With the centenary of the birth of Roald Dahl, what better time to celebrate twist-in-the-tail tales? These days most praise is heaped on Dahl for his delicious, wickedly funny children's books, but in the 1970s he was equally famous for his Tales of the Unexpected, the TV series of his short stories that was prime-time viewing.
    There's still a thriving market for stories with twist endings. Many women's magazines have a special slot for them, but they can belong to any genre or none. Despite their popularity, there's a tendency for critics to look down on them, perhaps because some aren't as surprising as they might be and rely solely on the plot to keep the reader's interest. The best twist-in-the-tail stories are in another class. They make the reader think that they know what the twist will be and then give the plot an extra turn that takes them completely by surprise while being satisfyingly apt. The danger is that if readers or editors guess what happens they'll dismiss the story as predictable. Even if they guess wrongly they might not read the whole story; at best they'll probably skip to the end to check, unless you give your story something extra.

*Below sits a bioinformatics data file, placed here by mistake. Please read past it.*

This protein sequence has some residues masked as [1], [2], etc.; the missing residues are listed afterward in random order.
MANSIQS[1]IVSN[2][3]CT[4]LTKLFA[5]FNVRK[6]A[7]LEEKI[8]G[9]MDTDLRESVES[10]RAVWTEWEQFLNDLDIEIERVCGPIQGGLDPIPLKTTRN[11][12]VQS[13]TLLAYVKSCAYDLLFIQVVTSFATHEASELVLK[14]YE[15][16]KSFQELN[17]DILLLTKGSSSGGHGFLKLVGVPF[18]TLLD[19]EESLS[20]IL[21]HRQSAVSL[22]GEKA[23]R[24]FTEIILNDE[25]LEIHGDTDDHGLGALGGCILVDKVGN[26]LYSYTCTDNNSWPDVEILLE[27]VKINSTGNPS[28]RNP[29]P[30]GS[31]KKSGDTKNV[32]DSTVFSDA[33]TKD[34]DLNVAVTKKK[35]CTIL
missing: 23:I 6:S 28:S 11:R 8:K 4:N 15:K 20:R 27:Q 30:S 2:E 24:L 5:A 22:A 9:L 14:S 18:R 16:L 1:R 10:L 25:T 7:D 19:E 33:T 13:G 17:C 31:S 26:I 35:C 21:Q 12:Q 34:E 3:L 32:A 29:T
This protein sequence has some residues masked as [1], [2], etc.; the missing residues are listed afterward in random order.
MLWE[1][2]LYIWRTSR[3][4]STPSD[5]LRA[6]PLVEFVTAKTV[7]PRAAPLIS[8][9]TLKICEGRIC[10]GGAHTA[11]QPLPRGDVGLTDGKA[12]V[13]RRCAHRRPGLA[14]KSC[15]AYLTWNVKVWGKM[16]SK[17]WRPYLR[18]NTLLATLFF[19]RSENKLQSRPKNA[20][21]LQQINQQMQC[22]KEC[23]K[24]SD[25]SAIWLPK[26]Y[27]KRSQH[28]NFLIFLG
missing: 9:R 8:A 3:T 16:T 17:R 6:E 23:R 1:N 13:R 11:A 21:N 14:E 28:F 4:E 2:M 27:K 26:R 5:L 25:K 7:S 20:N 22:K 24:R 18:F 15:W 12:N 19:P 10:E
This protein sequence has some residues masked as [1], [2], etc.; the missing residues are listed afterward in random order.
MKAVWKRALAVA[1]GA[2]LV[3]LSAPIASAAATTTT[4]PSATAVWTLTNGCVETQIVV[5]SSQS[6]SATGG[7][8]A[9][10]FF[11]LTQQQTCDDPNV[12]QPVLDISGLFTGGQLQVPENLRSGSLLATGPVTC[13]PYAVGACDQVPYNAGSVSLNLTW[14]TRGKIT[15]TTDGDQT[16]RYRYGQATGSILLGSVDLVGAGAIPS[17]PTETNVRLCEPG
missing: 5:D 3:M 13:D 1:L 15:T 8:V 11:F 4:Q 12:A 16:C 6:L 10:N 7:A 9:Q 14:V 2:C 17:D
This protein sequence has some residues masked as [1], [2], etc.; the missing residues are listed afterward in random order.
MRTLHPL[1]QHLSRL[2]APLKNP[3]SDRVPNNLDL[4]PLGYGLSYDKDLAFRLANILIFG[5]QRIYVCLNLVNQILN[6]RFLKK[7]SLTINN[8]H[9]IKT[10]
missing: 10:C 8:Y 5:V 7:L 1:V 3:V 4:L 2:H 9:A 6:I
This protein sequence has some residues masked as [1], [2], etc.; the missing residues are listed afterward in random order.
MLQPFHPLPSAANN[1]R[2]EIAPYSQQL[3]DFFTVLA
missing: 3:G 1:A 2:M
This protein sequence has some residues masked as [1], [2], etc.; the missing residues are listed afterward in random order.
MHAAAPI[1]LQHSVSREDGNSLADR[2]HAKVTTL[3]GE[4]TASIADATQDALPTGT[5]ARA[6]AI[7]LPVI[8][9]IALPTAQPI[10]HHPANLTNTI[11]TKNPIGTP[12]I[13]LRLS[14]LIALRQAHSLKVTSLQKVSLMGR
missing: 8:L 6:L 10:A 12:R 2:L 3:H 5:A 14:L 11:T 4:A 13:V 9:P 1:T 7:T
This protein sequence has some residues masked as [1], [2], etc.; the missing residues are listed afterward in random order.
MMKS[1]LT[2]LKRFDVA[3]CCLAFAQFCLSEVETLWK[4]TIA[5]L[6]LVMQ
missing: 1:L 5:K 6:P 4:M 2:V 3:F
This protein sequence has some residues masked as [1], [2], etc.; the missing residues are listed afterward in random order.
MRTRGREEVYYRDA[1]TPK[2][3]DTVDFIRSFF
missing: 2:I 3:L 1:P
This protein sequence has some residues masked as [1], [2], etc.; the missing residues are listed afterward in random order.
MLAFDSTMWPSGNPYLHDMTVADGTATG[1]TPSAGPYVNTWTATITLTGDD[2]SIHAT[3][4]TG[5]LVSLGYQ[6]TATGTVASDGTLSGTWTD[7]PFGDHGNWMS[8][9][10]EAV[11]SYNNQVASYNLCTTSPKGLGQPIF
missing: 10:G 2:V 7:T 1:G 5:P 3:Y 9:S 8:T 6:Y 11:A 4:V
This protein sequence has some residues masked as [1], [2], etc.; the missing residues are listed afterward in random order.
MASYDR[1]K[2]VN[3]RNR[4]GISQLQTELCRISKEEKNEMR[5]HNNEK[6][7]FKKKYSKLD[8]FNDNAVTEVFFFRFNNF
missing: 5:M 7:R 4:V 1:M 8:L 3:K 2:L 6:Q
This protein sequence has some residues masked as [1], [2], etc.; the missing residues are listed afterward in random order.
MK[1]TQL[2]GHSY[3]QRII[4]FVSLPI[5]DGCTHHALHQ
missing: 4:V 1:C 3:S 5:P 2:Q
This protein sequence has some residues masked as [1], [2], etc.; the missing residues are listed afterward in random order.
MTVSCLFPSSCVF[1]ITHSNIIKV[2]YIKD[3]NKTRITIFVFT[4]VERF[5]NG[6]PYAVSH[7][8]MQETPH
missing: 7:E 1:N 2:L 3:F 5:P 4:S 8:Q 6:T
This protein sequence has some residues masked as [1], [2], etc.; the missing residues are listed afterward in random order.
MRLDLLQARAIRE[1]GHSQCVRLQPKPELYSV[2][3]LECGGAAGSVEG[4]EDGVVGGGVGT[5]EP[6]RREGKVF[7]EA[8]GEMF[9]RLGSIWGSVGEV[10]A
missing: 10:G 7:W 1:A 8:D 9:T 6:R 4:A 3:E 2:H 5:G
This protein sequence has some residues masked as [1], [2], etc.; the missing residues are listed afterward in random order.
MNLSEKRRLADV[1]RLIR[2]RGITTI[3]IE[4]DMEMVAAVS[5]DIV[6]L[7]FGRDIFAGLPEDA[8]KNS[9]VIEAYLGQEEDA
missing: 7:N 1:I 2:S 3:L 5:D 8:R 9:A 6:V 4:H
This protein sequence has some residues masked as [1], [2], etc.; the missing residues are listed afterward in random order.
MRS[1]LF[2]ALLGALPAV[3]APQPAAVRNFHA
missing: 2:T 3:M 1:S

Roald Dahl's twist stories are peopled with memorable characters, use lively, original language and have weird situations that not only grip readers until the last line, but send them back for a second read even though the end is no longer a surprise. His style is unique. It's no surprise ending that his work should be cherished by so many people young and old. Hopefully, his centenary will encourage anyone who has previously dismissed twist-in-the-tale stories to give his darkly humorous tales a try.